Quick Tip – Making Your DNA Results More Clickable

There are many motivations for DNA testing. Some people want to connect with relatives to share information. Just think, your match may have photos of your family that you’ve never seen!

If contacting and connecting with your relatives is your motivation, you’ll want your user profile to be the most click-friendly and attractive possible.

How do people decide which profiles to click on and which to bypass, especially now that so many people are testing and one can’t possibly contact them all?

I’m including several click-friendly factors here, but probably the number one decision criteria is your profile photo, or lack of one.

Use a Profile Photo

You want your photo to be inviting and friendly. Lack of a photo means a missed opportunity.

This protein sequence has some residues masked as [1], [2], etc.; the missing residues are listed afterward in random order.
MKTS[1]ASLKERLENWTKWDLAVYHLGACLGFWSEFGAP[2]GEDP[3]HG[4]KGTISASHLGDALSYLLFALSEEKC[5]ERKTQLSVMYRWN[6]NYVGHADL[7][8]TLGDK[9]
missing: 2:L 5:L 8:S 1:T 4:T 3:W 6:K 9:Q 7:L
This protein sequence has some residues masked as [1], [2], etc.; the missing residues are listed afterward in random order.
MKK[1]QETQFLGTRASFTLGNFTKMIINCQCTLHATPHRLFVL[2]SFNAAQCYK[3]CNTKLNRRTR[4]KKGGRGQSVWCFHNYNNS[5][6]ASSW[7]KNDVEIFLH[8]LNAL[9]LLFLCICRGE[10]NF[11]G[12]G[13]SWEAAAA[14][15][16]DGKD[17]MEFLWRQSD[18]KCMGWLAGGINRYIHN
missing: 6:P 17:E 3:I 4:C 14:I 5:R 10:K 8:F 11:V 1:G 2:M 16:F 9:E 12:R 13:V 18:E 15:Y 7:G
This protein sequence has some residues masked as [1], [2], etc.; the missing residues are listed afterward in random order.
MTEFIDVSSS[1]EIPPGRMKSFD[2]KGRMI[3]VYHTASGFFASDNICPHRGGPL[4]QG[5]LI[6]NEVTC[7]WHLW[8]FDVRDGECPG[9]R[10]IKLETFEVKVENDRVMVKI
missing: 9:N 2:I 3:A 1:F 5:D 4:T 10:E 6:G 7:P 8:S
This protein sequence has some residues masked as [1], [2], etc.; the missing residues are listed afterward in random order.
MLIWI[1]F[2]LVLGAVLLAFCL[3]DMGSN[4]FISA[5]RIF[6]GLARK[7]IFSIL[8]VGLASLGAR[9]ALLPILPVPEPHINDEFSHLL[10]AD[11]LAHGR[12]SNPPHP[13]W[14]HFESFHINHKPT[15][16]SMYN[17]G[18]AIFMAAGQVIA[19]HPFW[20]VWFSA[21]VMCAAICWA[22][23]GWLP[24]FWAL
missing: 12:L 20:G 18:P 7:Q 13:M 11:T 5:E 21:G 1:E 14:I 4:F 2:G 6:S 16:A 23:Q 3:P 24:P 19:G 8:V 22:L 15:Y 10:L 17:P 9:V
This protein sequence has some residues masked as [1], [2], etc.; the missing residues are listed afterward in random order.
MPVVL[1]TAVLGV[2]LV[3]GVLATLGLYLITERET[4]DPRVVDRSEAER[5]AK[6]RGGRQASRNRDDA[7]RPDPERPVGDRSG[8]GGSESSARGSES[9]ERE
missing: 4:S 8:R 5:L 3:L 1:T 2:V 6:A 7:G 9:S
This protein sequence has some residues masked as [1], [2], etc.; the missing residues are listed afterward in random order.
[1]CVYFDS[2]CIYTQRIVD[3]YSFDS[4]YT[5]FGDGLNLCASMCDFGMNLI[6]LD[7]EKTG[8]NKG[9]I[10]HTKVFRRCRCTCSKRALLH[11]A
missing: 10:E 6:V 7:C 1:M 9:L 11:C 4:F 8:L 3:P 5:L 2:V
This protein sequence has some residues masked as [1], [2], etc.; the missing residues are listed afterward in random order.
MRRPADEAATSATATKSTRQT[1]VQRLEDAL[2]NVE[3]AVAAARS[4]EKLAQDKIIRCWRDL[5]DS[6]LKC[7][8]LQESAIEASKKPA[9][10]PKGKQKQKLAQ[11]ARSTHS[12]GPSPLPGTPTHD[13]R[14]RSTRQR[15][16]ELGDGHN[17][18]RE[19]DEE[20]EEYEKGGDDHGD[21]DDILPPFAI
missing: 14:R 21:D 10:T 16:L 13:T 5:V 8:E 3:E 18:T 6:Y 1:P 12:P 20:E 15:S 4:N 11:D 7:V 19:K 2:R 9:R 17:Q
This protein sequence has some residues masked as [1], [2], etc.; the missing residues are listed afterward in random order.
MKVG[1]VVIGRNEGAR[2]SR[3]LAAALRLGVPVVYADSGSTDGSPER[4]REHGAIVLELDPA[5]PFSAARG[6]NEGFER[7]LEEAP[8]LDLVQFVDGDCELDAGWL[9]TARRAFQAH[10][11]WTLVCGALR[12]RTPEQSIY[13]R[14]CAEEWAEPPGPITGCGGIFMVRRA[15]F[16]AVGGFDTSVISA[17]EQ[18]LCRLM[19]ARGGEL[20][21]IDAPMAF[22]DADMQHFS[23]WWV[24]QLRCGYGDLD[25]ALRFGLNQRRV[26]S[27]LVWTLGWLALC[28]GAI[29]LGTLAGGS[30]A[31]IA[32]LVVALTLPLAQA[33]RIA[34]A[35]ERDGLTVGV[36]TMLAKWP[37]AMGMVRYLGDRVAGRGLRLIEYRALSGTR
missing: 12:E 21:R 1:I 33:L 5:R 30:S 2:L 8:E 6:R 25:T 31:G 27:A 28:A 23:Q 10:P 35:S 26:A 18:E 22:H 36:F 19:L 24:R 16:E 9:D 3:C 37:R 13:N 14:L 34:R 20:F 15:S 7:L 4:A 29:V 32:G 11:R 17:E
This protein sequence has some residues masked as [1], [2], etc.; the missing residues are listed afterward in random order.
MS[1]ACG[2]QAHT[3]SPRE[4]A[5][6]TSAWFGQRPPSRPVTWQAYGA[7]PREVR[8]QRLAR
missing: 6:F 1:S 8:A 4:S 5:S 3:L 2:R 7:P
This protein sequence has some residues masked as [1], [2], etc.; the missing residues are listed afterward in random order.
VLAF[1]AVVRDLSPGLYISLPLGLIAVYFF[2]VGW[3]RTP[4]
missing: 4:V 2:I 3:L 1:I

Have someone take a smiling photo of you, without anything distracting or polarizing in the photo, and post to your profile. Look friendly! Your photo needs to say, “Talk to me.  I won’t bite your head off.”

People like to look at photos and are more likely to spend time on results that have photos attached. Do you pause, look at photos of your matches to see if they look like you?  I do.

Don’t like any of your current photos?  Have someone take a new one.  My husband took the one above in the yard last month with his cell phone.

Still don’t like your picture? That’s OK, post a baby photo or something cute.

Grow a Tree

Not every vendor has the ability to upload trees. 23and me does not, but Family Tree DNA, Ancestry and MyHeritage do today.

The purpose of genetic genealogy is genealogy – and trees are inherent to the success of finding those common lines – regardless of whether or not you’ve tested for autosomal DNA, Y line DNA or mitochondrial DNA. Your matches are going to want to see your ancestor in the line relevant to them.

Furthermore, once you’ve created a tree, you can upload the same tree to any of the vendors where you have tested, except for 23andMe who has no tree capacity.

At Family Tree DNA, you can upload a GEDCOM file or create a tree from scratch.